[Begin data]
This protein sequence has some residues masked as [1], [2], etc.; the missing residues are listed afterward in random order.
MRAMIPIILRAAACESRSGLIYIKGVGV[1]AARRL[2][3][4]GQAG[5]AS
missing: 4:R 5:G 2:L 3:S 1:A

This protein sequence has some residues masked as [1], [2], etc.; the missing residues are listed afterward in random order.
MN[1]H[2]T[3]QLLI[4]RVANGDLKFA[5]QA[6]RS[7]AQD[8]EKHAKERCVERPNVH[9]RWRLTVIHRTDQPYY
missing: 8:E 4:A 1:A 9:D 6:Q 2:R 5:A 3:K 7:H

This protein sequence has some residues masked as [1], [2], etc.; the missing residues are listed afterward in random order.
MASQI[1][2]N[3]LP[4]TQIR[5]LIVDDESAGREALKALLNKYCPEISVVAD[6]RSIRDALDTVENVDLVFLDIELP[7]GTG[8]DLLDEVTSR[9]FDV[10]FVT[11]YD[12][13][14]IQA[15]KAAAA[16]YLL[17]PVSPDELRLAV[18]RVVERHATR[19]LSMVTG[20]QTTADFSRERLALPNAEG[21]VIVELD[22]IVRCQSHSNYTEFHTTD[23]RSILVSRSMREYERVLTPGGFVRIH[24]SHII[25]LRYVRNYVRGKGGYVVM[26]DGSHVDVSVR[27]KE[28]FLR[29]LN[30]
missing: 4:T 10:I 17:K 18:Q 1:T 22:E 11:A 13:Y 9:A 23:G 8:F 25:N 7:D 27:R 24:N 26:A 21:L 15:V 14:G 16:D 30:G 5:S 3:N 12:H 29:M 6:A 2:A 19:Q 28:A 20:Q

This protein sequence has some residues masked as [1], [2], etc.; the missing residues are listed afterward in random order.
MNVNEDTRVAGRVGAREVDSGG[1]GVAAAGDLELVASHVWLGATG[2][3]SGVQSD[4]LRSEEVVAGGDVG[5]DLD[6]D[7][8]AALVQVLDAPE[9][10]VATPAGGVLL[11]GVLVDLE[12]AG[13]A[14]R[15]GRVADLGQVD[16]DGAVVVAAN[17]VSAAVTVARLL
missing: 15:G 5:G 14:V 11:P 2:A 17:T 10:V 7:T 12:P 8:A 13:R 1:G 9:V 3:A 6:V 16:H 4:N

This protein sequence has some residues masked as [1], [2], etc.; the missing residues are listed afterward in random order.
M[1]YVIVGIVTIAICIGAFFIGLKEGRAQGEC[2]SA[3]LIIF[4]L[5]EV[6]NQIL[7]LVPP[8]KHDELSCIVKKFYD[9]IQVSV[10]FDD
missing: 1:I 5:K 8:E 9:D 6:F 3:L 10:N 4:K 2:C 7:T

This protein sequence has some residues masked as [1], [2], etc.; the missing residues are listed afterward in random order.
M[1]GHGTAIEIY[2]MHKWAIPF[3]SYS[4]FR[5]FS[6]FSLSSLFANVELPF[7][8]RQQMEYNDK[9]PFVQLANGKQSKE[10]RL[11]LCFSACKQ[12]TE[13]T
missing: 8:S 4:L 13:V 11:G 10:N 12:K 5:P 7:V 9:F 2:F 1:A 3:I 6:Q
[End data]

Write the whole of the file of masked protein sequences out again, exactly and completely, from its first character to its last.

This protein sequence has some residues masked as [1], [2], etc.; the missing residues are listed afterward in random order.
MRAMIPIILRAAACESRSGLIYIKGVGV[1]AARRL[2][3][4]GQAG[5]AS
missing: 4:R 5:G 2:L 3:S 1:A

This protein sequence has some residues masked as [1], [2], etc.; the missing residues are listed afterward in random order.
MN[1]H[2]T[3]QLLI[4]RVANGDLKFA[5]QA[6]RS[7]AQD[8]EKHAKERCVERPNVH[9]RWRLTVIHRTDQPYY
missing: 8:E 4:A 1:A 9:D 6:Q 2:R 5:A 3:K 7:H

This protein sequence has some residues masked as [1], [2], etc.; the missing residues are listed afterward in random order.
MASQI[1][2]N[3]LP[4]TQIR[5]LIVDDESAGREALKALLNKYCPEISVVAD[6]RSIRDALDTVENVDLVFLDIELP[7]GTG[8]DLLDEVTSR[9]FDV[10]FVT[11]YD[12][13][14]IQA[15]KAAAA[16]YLL[17]PVSPDELRLAV[18]RVVERHATR[19]LSMVTG[20]QTTADFSRERLALPNAEG[21]VIVELD[22]IVRCQSHSNYTEFHTTD[23]RSILVSRSMREYERVLTPGGFVRIH[24]SHII[25]LRYVRNYVRGKGGYVVM[26]DGSHVDVSVR[27]KE[28]FLR[29]LN[30]
missing: 4:T 10:I 17:K 18:Q 1:T 22:E 11:A 13:Y 9:A 23:G 8:F 25:N 7:D 27:R 24:N 26:A 21:L 15:V 14:G 16:D 30:G 5:S 3:N 12:H 29:M 6:A 2:A 19:Q 28:A 20:Q

This protein sequence has some residues masked as [1], [2], etc.; the missing residues are listed afterward in random order.
MNVNEDTRVAGRVGAREVDSGG[1]GVAAAGDLELVASHVWLGATG[2][3]SGVQSD[4]LRSEEVVAGGDVG[5]DLD[6]D[7][8]AALVQVLDAPE[9][10]VATPAGGVLL[11]GVLVDLE[12]AG[13]A[14]R[15]GRVADLGQVD[16]DGAVVVAAN[17]VSAAVTVARLL
missing: 15:G 5:G 14:V 11:P 2:A 17:T 10:V 7:T 12:P 8:A 13:R 1:G 9:V 3:A 6:V 16:H 4:N

This protein sequence has some residues masked as [1], [2], etc.; the missing residues are listed afterward in random order.
M[1]YVIVGIVTIAICIGAFFIGLKEGRAQGEC[2]SA[3]LIIF[4]L[5]EV[6]NQIL[7]LVPP[8]KHDELSCIVKKFYD[9]IQVSV[10]FDD
missing: 1:I 5:K 8:E 9:D 6:F 3:L 10:N 4:K 2:C 7:T

This protein sequence has some residues masked as [1], [2], etc.; the missing residues are listed afterward in random order.
M[1]GHGTAIEIY[2]MHKWAIPF[3]SYS[4]FR[5]FS[6]FSLSSLFANVELPF[7][8]RQQMEYNDK[9]PFVQLANGKQSKE[10]RL[11]LCFSACKQ[12]TE[13]T
missing: 8:S 4:L 13:V 11:G 10:N 12:K 5:P 7:V 9:F 2:F 1:A 3:I 6:Q